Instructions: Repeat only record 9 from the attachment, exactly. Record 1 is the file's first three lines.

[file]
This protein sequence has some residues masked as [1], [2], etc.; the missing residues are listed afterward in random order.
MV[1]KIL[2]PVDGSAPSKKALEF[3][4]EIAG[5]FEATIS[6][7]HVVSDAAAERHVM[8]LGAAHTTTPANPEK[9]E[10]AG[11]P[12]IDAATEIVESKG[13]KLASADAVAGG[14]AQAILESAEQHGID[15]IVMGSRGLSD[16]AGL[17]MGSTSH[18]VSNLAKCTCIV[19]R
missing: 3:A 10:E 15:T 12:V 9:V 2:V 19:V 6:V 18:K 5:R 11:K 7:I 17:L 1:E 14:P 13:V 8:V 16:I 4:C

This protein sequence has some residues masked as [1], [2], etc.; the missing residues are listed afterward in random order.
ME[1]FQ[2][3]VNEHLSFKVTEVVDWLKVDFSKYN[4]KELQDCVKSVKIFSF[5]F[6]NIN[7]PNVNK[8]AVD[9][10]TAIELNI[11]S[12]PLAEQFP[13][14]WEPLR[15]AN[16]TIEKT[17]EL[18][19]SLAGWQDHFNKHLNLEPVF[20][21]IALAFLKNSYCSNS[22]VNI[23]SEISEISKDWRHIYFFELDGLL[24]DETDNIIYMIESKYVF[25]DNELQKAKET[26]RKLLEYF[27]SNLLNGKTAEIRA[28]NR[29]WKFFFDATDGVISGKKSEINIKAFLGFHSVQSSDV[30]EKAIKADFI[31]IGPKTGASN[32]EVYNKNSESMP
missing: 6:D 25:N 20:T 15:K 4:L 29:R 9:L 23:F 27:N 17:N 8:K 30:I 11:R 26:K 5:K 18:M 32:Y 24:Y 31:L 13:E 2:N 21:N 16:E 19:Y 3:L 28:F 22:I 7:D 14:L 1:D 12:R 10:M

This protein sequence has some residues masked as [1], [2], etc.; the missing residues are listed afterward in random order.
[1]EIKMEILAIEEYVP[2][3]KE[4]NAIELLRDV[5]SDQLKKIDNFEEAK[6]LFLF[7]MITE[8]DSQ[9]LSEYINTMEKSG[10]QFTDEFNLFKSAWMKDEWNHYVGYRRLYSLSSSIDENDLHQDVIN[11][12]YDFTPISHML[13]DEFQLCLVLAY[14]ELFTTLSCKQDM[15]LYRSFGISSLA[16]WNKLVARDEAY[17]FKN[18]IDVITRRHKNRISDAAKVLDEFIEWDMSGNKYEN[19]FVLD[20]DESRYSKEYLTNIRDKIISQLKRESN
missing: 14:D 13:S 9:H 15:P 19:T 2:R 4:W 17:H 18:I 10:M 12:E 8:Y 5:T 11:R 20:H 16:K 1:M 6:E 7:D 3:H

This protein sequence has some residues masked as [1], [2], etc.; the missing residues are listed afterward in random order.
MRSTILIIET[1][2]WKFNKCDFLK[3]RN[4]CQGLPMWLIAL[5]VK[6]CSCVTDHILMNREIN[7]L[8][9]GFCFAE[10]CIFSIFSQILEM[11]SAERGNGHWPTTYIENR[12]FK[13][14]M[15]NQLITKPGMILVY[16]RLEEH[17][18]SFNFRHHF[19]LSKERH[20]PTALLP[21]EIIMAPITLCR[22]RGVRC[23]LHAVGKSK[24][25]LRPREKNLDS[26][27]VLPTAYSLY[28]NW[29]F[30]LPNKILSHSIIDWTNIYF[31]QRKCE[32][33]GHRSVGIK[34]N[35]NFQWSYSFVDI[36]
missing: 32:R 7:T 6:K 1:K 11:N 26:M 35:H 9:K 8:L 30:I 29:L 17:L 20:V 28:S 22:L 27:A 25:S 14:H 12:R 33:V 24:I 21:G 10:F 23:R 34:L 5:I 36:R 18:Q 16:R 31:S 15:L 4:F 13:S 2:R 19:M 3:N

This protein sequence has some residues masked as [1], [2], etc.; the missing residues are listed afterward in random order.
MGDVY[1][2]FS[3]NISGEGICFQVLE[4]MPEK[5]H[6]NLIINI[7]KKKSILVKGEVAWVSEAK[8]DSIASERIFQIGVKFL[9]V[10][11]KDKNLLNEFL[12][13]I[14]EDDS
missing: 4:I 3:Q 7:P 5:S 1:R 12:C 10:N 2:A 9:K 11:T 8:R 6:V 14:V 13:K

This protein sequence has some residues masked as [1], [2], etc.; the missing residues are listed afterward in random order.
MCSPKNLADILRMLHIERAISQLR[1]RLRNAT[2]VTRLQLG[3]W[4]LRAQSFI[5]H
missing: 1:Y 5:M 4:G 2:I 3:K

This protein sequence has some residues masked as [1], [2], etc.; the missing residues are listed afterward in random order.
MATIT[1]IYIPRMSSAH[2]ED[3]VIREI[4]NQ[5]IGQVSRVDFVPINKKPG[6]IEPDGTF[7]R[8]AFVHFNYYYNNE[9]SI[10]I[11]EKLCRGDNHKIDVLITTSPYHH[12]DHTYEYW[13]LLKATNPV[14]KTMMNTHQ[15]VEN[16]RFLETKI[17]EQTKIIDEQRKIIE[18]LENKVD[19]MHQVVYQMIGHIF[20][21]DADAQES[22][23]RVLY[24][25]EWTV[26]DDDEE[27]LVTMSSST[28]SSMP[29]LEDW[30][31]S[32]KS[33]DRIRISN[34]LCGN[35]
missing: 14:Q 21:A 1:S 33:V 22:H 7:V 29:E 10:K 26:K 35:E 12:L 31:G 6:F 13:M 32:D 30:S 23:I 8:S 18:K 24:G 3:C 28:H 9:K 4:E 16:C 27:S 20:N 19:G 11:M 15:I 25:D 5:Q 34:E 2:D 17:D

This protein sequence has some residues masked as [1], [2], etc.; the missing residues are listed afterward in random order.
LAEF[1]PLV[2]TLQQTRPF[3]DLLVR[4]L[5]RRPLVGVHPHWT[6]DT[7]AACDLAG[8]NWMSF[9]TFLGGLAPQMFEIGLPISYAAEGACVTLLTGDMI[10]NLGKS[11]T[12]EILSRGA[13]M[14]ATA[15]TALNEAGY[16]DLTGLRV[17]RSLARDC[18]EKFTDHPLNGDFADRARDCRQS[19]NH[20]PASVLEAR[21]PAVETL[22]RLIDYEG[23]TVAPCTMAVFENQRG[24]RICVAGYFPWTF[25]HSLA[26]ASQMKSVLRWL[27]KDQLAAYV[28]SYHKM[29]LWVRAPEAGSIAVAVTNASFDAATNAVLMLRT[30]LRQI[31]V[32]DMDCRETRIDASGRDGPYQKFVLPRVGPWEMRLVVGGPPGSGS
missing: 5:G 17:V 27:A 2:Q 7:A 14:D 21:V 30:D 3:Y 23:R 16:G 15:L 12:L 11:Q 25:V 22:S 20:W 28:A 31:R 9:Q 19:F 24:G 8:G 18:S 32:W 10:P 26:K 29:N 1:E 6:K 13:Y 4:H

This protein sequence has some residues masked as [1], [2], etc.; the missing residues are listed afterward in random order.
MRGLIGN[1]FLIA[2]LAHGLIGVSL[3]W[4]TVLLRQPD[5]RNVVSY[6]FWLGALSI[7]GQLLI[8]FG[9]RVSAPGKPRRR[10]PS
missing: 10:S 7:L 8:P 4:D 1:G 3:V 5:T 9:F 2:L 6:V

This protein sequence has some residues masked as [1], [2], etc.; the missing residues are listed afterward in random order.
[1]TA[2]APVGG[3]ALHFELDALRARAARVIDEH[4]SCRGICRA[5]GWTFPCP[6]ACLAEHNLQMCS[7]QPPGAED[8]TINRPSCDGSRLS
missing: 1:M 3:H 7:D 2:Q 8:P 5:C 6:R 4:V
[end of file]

This protein sequence has some residues masked as [1], [2], etc.; the missing residues are listed afterward in random order.
MRGLIGN[1]FLIA[2]LAHGLIGVSL[3]W[4]TVLLRQPD[5]RNVVSY[6]FWLGALSI[7]GQLLI[8]FG[9]RVSAPGKPRRR[10]PS
missing: 10:S 7:L 8:P 4:D 1:G 3:V 5:T 9:F 2:L 6:V